By Indiewire Staff | Indiewire April 11, 2011 at 4:23AM
indieWIRE Recaps is a new daily column that curates indie news and stories from around the film world. If you'd like to suggest an article, you can find us at firstname.lastname@example.org.
Sizing Up Woody
Is there anything geekier for movie fans than a conversation about aspect ratio? John Carvill over at The Guardian’s Film Blog writes a strong plea for respecting what many exhibitors –including VOD and DVD formats– have not been taking seriously. Using Woody Allen’s seminal “Annie Hall” as a case-study, Carvill reminds us why aspect ratios are anything but trivial.
Danny Leigh offers a new take on an art-house classic as he revisits Andrei Tarkovsky’s "Stalker" in light of the recent events in Japan. “Andrei Tarkovsky's unshakable science-fiction masterwork, a film that ever since the crippling of the Fukushima nuclear power plant has, for me, been a mournful companion to the crisis,” writes the author for The Guardian’s Film Blog. (If you want to see the film, in full, it's on Google Video.)
Fogging Up 3D Glasses in China
Continuing to cause an uproar is the upcoming domestic theatrical release of China's first 3D porn film.. The Independent’s Clifford Coonan reports on the controversial film that is currently going through, erm, minor edits. “They are trying to get past censors in Singapore by cutting sex scenes involving monks and practices such as sadomasochism and group sex, although the chances are slim of the movie making much headway in the island state, which is famed for its prudishness.” Let’s hope nothing jumps out of the screen and injures anyone.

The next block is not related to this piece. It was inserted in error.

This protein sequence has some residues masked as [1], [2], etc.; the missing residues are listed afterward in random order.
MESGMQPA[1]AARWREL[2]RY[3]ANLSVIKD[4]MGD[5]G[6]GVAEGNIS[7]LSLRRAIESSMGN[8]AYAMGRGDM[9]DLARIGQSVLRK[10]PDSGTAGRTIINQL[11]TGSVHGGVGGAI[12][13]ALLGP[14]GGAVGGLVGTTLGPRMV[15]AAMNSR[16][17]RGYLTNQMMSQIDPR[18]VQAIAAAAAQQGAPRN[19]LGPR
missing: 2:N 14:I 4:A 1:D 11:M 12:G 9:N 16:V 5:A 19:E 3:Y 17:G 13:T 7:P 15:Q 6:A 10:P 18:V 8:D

The Drug War in Mexico Rages On Screen
Carlos A. Gutierrez takes an in-depth look at Mexico’s narco culture in the cinema. The raging drug war led a group of the country’s largest and most powerful media conglomerates to sign a pact that would auto-regulate their depiction of cartel life in hopes of avoiding any sort of glorification. But what effect will this "Region 4" Hayes Code have? Cinema Tropical’s co-founding director writes on the inherent irony and contradictions of the pact, noting that three of Mexico’s current films in exhibition deal directly with the drug war in varying ways. His thoughts on the present and future of this brand of cinema, along with its social and historical importance, are available on Cinema Tropical’s TropicalFRONT.